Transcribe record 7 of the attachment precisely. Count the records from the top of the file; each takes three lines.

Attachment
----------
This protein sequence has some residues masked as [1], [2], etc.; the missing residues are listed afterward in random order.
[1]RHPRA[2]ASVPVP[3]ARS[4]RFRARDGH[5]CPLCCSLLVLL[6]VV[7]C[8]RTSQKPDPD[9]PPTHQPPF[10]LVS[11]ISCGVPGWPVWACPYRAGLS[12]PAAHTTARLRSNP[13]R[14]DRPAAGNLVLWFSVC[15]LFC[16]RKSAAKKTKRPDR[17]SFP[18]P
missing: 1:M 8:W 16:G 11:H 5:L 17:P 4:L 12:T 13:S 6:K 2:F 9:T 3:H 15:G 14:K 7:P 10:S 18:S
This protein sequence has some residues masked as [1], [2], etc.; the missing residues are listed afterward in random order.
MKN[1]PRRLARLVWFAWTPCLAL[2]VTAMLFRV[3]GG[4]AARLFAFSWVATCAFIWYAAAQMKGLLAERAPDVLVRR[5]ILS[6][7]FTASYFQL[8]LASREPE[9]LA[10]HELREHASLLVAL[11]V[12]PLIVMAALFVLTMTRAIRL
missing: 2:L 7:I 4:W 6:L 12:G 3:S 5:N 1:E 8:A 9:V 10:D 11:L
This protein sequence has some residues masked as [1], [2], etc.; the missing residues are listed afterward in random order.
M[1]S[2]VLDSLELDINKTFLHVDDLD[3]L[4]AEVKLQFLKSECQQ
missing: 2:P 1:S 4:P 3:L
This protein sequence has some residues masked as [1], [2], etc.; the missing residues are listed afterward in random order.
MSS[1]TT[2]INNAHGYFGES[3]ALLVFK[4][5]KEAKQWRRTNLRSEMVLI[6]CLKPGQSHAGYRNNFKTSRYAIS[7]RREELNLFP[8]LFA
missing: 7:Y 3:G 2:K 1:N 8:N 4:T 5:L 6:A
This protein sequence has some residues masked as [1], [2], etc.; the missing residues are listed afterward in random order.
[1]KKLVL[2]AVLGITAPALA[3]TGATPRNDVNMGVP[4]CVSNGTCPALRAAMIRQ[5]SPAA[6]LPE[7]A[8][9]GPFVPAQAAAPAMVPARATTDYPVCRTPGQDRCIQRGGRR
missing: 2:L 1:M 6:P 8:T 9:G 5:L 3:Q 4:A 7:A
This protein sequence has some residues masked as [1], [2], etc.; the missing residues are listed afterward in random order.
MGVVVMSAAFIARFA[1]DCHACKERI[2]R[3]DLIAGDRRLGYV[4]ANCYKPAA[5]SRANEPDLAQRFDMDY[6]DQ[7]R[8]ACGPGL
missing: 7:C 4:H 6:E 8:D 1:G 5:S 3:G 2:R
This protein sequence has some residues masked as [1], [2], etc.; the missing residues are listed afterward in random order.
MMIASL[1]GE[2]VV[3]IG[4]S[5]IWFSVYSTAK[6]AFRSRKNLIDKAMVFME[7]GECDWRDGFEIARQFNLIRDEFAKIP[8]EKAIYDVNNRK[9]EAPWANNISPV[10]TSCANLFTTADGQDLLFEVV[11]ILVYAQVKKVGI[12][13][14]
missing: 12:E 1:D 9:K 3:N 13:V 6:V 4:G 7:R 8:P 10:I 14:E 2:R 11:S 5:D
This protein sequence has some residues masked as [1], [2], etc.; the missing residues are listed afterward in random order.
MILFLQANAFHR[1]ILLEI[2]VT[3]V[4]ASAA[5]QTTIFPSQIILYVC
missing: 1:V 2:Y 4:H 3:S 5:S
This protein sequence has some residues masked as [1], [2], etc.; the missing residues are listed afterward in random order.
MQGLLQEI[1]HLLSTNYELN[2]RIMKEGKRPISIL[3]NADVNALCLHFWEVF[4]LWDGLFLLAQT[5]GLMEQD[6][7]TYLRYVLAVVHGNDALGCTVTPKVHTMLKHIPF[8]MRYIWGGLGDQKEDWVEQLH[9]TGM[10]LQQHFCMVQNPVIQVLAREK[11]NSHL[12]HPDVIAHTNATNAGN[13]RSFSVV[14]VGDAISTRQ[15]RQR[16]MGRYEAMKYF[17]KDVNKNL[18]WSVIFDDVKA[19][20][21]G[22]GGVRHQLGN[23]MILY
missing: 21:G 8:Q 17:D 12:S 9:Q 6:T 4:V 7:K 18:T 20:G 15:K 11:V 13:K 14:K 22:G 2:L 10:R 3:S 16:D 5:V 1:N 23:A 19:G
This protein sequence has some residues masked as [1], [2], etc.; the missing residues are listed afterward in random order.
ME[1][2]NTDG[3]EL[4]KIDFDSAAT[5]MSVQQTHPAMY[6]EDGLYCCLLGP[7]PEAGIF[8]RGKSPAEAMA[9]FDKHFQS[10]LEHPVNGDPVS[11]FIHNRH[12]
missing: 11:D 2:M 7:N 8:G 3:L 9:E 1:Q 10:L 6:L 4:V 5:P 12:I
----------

This protein sequence has some residues masked as [1], [2], etc.; the missing residues are listed afterward in random order.
MMIASL[1]GE[2]VV[3]IG[4]S[5]IWFSVYSTAK[6]AFRSRKNLIDKAMVFME[7]GECDWRDGFEIARQFNLIRDEFAKIP[8]EKAIYDVNNRK[9]EAPWANNISPV[10]TSCANLFTTADGQDLLFEVV[11]ILVYAQVKKVGI[12][13][14]
missing: 12:E 1:D 9:K 3:N 13:V 6:V 4:G 7:R 8:P 10:I 14:E 2:R 11:S 5:D